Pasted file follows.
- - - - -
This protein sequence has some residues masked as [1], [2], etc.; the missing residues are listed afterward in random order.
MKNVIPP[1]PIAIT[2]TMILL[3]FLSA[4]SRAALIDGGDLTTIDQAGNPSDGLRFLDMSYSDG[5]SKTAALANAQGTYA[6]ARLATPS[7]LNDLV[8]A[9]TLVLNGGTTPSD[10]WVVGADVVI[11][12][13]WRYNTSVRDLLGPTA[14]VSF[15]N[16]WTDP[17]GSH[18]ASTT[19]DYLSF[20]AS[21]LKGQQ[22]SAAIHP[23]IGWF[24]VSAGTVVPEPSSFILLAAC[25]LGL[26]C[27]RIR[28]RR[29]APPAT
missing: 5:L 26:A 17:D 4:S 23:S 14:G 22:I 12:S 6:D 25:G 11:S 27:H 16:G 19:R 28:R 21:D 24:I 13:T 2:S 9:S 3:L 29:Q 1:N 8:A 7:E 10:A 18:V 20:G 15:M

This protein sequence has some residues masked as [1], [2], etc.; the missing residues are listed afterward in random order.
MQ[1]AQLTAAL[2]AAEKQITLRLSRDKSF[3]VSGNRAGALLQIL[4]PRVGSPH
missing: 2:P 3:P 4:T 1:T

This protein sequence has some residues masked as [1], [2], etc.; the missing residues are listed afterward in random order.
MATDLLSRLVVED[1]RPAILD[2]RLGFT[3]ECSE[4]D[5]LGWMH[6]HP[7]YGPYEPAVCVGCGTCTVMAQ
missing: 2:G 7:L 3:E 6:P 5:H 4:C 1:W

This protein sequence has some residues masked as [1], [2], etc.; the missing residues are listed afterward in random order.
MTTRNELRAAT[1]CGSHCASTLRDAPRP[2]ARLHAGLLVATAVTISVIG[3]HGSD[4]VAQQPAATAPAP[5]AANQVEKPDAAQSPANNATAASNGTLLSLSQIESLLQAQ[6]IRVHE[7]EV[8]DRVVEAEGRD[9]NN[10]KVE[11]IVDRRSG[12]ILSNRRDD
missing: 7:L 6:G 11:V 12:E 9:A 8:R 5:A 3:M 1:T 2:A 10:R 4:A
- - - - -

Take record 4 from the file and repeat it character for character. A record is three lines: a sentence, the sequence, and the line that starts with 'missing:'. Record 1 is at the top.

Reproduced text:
This protein sequence has some residues masked as [1], [2], etc.; the missing residues are listed afterward in random order.
MTTRNELRAAT[1]CGSHCASTLRDAPRP[2]ARLHAGLLVATAVTISVIG[3]HGSD[4]VAQQPAATAPAP[5]AANQVEKPDAAQSPANNATAASNGTLLSLSQIESLLQAQ[6]IRVHE[7]EV[8]DRVVEAEGRD[9]NN[10]KVE[11]IVDRRSG[12]ILSNRRDD
missing: 7:L 6:G 11:V 12:E 9:A 8:R 5:A 3:M 1:T 2:A 10:R 4:A